A college professor (Michael Stuhlbarg) and his wife (Amira Cesar) travel to their summer home in sun-baked northern Italy, bringing along their 17-year old son Elio (Timothee Chalamet) and one of Shuhlbarg’s grad students, a 24-year old man named Oliver (Armie Hammer). Cool and cocky, you’d mistake him for a football player if he didn’t know so much about etymology and Heidegger. Him and Elio start out both vying for the affection of Chiara, one of Elio’s many unsuccessful summer flings, but soon the relationship moves from a romantic arms race to an uneasy truce, and then a tense, unstable friendship, as Elio discovers a change in his own feelings, and Oliver discovers just what those feelings are.
Guadagnino doesn’t bother with anything extraneous. There are no disapproving relatives, no religious or legal persecution, there’s no real love triangle, and there’s no talk of the AIDS crisis or the Reagan crusade to cover it up. All those things may be going on in the real world, but we’re far away with Elio and Oliver, taking a vacation from them. The conflict arises from the characters alone, since Elio and Oliver’s relationship is stormy and always a bit off-balance; they are both worried of giving too much or not giving enough. It’s clear this is Elio’s first time, and we can infer that Oliver knows his way around. They are both a bit scared of their own feelings, but they aren’t particularly scared of anyone else’s. The only external conflict, keeping the relationship out of sight from the family maid, is comedic in nature.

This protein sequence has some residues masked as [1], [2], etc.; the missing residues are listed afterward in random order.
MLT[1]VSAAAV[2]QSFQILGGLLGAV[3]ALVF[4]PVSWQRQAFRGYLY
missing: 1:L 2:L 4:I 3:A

The relaxed pace and emotional tone is preserved until a bombshell final 20 minutes which I dare not spoil
In fact, much of the film is played for comedy, the comedic sort of sly double-entendres that are privy to only Oliver, Elio, and the viewer. Guadagnino relishes the sort of freedom that a secret relationship allows, as Oliver and Elio make coded references to their double-life in the company of clueless parents. After making a plan to meet at midnight, Oliver and Elio are always asking “Do you have the time?” or saying, “Nice watch”, and Guadagnino’s coy cinematography always reflects a light off the watch, keeping it in the back of your mind. Thus, the most ordinary objects – watches, cigarettes, bicycles, hard boiled eggs and fresh apricots (especially the apricots) – are given a metaphorical significance that’s novelistic and yet visual. If your eyes follow just the props of the film, the story is still crystal clear.